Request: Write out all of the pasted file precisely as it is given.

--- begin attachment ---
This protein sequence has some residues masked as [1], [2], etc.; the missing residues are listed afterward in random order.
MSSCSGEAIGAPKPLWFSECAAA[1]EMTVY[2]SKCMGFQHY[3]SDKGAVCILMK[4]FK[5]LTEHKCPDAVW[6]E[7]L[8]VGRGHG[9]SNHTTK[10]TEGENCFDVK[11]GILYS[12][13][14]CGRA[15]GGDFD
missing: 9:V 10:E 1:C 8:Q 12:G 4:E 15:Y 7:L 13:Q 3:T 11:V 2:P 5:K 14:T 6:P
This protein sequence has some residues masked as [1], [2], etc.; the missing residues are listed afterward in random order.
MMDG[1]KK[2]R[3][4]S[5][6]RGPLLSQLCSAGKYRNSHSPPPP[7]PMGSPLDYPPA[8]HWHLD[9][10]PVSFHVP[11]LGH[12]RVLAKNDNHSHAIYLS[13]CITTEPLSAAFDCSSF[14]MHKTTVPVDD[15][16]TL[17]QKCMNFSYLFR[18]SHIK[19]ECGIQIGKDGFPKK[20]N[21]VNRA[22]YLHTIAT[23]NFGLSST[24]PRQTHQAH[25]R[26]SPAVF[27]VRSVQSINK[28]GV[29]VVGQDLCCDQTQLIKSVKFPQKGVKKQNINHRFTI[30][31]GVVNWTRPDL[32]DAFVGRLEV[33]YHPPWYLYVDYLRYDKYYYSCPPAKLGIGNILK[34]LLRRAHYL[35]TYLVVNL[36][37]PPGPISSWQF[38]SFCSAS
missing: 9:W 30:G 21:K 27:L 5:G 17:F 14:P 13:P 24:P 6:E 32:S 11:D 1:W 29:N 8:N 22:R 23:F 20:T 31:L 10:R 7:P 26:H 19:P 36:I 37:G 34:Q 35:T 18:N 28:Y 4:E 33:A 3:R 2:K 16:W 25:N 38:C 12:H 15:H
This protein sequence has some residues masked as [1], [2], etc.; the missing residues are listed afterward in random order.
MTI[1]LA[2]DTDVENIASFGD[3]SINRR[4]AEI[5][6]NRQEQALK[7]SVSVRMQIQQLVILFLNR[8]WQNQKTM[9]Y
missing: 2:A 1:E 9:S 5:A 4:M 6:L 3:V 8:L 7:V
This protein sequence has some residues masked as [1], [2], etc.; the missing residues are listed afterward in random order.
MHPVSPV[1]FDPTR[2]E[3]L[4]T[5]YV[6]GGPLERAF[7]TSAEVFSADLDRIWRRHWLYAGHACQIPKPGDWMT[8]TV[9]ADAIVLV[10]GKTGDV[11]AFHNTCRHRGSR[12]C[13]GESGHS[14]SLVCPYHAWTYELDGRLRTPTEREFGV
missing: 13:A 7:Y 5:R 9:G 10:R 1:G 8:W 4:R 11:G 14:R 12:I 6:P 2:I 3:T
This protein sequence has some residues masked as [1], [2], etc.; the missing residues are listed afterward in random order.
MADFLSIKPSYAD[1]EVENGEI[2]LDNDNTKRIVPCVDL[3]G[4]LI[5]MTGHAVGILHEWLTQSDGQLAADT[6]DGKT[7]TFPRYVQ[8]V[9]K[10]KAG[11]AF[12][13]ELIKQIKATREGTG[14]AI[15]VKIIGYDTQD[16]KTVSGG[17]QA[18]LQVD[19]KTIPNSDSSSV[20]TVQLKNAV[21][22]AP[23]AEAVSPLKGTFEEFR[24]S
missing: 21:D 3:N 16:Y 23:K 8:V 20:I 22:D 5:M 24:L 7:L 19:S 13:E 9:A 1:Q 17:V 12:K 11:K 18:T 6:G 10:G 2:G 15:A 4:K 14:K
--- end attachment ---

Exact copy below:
This protein sequence has some residues masked as [1], [2], etc.; the missing residues are listed afterward in random order.
MSSCSGEAIGAPKPLWFSECAAA[1]EMTVY[2]SKCMGFQHY[3]SDKGAVCILMK[4]FK[5]LTEHKCPDAVW[6]E[7]L[8]VGRGHG[9]SNHTTK[10]TEGENCFDVK[11]GILYS[12][13][14]CGRA[15]GGDFD
missing: 9:V 10:E 1:C 8:Q 12:G 4:E 15:Y 7:L 13:Q 3:T 11:V 2:P 5:K 14:T 6:P
This protein sequence has some residues masked as [1], [2], etc.; the missing residues are listed afterward in random order.
MMDG[1]KK[2]R[3][4]S[5][6]RGPLLSQLCSAGKYRNSHSPPPP[7]PMGSPLDYPPA[8]HWHLD[9][10]PVSFHVP[11]LGH[12]RVLAKNDNHSHAIYLS[13]CITTEPLSAAFDCSSF[14]MHKTTVPVDD[15][16]TL[17]QKCMNFSYLFR[18]SHIK[19]ECGIQIGKDGFPKK[20]N[21]VNRA[22]YLHTIAT[23]NFGLSST[24]PRQTHQAH[25]R[26]SPAVF[27]VRSVQSINK[28]GV[29]VVGQDLCCDQTQLIKSVKFPQKGVKKQNINHRFTI[30][31]GVVNWTRPDL[32]DAFVGRLEV[33]YHPPWYLYVDYLRYDKYYYSCPPAKLGIGNILK[34]LLRRAHYL[35]TYLVVNL[36][37]PPGPISSWQF[38]SFCSAS
missing: 9:W 30:G 21:K 27:L 5:G 17:F 14:P 13:P 24:P 6:E 32:S 11:D 1:W 29:N 8:N 22:R 23:F 20:T 31:L 10:R 7:P 26:H 19:P 36:I 37:G 34:Q 35:T 18:N 28:Y 4:E 33:A 3:R 2:K 16:W 25:N 38:C 12:H 15:H
This protein sequence has some residues masked as [1], [2], etc.; the missing residues are listed afterward in random order.
MTI[1]LA[2]DTDVENIASFGD[3]SINRR[4]AEI[5][6]NRQEQALK[7]SVSVRMQIQQLVILFLNR[8]WQNQKTM[9]Y
missing: 2:A 1:E 9:S 5:A 4:M 6:L 3:V 8:L 7:V
This protein sequence has some residues masked as [1], [2], etc.; the missing residues are listed afterward in random order.
MHPVSPV[1]FDPTR[2]E[3]L[4]T[5]YV[6]GGPLERAF[7]TSAEVFSADLDRIWRRHWLYAGHACQIPKPGDWMT[8]TV[9]ADAIVLV[10]GKTGDV[11]AFHNTCRHRGSR[12]C[13]GESGHS[14]SLVCPYHAWTYELDGRLRTPTEREFGV
missing: 13:A 7:Y 5:R 9:G 10:R 1:G 8:W 4:R 11:G 14:R 12:I 6:P 2:I 3:T
This protein sequence has some residues masked as [1], [2], etc.; the missing residues are listed afterward in random order.
MADFLSIKPSYAD[1]EVENGEI[2]LDNDNTKRIVPCVDL[3]G[4]LI[5]MTGHAVGILHEWLTQSDGQLAADT[6]DGKT[7]TFPRYVQ[8]V[9]K[10]KAG[11]AF[12][13]ELIKQIKATREGTG[14]AI[15]VKIIGYDTQD[16]KTVSGG[17]QA[18]LQVD[19]KTIPNSDSSSV[20]TVQLKNAV[21][22]AP[23]AEAVSPLKGTFEEFR[24]S
missing: 21:D 3:N 16:Y 23:K 8:V 20:I 22:D 5:M 24:L 7:L 19:S 13:E 9:A 1:Q 17:V 12:K 11:K 18:T 6:G 10:G 2:G 15:A 4:K 14:K